ZTE suspends trading on stock market following United States and UK bans

ZTE suspends trading on stock market following United States and UK bans

"The UK telecommunications network already contains a significant amount of equipment supplied by Huawei, also a Chinese equipment manufacturer".

"NCSC assess that the national security risks arising from the use of ZTE equipment or services within the context of the existing United Kingdom telecommunications infrastructure can not be mitigated".

ZTE's failure to keep to its agreement resulted in the US Department of Commerce announcing yesterday that all American companies are banned from selling components to ZTE for a period of 7 years.

The company's initial guilty plea was met with up to $1.2 billion penalties and fines, along with the dismissal of four senior employees, along with more fallout for lower-level employees.

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The U.S. action could be catastrophic for ZTE since American companies are estimated to provide 25 percent to 30 percent of the components used in ZTE's equipment, which includes smartphones and gear to build telecommunications networks. "Instead of reprimanding ZTE staff and senior management, ZTE rewarded them. Many banks and companies even outside the USA are not going to want to deal with them", said Eric Hirschhorn, a former US undersecretary of commerce who was heavily involved in the case. ZTE aims to launch a 5G smartphone in U.S. by early 2019, and is relying on sales of next-generation 5G network equipment for further growth.

The U.S. Federal Communication Commission on Tuesday plans to consider a ban on the networking equipment from the companies of ZTE and Huawei.

Following a report in the UK's Financial Times newspaper on Monday, the UK's National Cyber Security Centre (NCSC) published a brief statement on its website describing ZTE Corp.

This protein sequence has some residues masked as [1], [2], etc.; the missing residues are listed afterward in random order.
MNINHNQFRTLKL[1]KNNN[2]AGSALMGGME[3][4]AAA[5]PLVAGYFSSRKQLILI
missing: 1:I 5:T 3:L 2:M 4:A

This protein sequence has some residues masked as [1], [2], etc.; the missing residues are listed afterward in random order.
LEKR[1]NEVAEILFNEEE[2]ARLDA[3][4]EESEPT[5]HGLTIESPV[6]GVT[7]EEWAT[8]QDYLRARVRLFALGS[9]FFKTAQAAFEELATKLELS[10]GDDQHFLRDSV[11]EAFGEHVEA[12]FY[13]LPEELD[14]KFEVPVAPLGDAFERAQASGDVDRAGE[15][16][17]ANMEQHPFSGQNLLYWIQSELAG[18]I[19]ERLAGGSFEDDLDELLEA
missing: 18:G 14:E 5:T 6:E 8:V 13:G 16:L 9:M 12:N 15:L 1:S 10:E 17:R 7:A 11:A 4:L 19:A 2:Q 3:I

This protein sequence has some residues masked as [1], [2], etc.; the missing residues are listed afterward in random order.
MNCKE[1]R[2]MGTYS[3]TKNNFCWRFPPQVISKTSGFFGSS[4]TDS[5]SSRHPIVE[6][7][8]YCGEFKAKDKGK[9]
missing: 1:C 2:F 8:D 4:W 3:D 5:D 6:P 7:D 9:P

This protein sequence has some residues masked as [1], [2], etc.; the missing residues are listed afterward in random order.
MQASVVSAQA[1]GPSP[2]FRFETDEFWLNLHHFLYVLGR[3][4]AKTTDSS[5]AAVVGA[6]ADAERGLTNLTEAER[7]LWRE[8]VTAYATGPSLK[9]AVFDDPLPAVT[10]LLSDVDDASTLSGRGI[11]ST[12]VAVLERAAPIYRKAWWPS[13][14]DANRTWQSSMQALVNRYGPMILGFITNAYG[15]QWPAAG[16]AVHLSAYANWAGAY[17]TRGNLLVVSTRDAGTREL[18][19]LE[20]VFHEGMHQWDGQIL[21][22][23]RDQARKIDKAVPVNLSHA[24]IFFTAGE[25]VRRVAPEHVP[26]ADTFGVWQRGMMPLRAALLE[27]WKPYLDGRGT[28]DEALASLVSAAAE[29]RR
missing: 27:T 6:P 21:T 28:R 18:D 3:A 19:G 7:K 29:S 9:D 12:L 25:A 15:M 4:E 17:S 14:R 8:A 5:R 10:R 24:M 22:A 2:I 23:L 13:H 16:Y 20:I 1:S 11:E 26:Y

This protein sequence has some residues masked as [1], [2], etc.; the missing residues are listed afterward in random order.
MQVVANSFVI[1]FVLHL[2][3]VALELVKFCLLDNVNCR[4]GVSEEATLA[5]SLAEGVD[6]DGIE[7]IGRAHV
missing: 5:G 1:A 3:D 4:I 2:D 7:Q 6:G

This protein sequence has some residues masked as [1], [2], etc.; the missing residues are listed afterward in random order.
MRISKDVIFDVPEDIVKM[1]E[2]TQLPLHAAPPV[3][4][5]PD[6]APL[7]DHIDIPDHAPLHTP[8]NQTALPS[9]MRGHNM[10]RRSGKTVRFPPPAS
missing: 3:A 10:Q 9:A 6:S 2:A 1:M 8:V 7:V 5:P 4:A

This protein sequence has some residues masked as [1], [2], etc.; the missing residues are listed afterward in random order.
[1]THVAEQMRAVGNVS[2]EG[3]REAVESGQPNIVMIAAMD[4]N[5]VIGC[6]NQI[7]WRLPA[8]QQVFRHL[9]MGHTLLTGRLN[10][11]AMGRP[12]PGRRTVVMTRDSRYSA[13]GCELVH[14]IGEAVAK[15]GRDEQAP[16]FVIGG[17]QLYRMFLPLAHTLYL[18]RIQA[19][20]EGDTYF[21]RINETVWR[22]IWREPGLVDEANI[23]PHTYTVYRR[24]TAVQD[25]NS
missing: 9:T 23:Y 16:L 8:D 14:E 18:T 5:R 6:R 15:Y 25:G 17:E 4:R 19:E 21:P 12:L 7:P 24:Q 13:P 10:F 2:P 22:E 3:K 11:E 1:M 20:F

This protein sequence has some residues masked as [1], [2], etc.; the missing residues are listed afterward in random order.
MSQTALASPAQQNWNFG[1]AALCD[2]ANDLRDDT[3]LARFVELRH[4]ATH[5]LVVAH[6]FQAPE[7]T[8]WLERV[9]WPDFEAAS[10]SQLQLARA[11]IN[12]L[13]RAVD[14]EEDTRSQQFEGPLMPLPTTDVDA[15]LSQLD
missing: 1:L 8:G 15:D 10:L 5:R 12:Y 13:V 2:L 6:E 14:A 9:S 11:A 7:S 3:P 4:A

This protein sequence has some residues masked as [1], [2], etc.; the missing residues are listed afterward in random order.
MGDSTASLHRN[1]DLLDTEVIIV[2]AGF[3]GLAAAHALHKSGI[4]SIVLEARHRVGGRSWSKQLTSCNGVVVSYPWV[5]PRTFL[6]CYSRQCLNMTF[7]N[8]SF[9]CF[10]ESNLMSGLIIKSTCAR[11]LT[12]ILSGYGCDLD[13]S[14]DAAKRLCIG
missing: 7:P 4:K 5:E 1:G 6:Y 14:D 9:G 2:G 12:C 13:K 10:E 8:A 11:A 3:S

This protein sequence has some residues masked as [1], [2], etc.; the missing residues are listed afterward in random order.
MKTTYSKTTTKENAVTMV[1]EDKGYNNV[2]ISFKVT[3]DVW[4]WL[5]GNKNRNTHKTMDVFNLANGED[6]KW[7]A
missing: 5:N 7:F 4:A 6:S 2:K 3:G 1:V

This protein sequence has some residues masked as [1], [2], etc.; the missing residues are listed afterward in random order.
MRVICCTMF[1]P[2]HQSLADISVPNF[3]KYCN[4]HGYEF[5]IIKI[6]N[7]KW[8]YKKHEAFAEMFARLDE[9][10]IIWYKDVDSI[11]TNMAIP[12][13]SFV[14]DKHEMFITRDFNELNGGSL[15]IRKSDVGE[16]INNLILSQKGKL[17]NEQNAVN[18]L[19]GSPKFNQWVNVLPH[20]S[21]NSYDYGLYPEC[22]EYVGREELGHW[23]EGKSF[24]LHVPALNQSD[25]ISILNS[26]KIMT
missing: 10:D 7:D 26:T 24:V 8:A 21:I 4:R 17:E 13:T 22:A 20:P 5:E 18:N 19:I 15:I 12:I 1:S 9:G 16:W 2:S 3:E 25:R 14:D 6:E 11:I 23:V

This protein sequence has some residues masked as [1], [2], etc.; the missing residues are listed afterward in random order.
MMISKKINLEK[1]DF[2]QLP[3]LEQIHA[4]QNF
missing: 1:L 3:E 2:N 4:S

As U.S. concerns about safeguarding its chip technology and cutting its trade deficit grow, the tech sector has become a flashpoint in the broader battle about trade and economic policy, with U.S. President Donald Trump accusing Chinese firms of intellectual property theft for years.

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According to reports, part of the deal ZTE had made with the US government was that it would not give bonuses to employees who had acted illegally in the past, but it failed to follow through on that promise.

Mr Trump has repeatedly accused Beijing of "manipulating its currency", tweeting: "Russia and China are playing the Currency Devaluation game as the US keeps raising interest rates".

ZTE has sold handset devices to USA mobile carriers AT&T Inc, T-Mobile US Inc and Sprint Corp. It's also illegal for other businesses or individuals to participate in transactions with a company that has been denied export privileges, according to the department.

The first accusations against ZTE were for "conspiring to violate USA sanctions by illegally sending U.S. goods and technology to Iran", so the Chinese company had to pay $1.2 billion.

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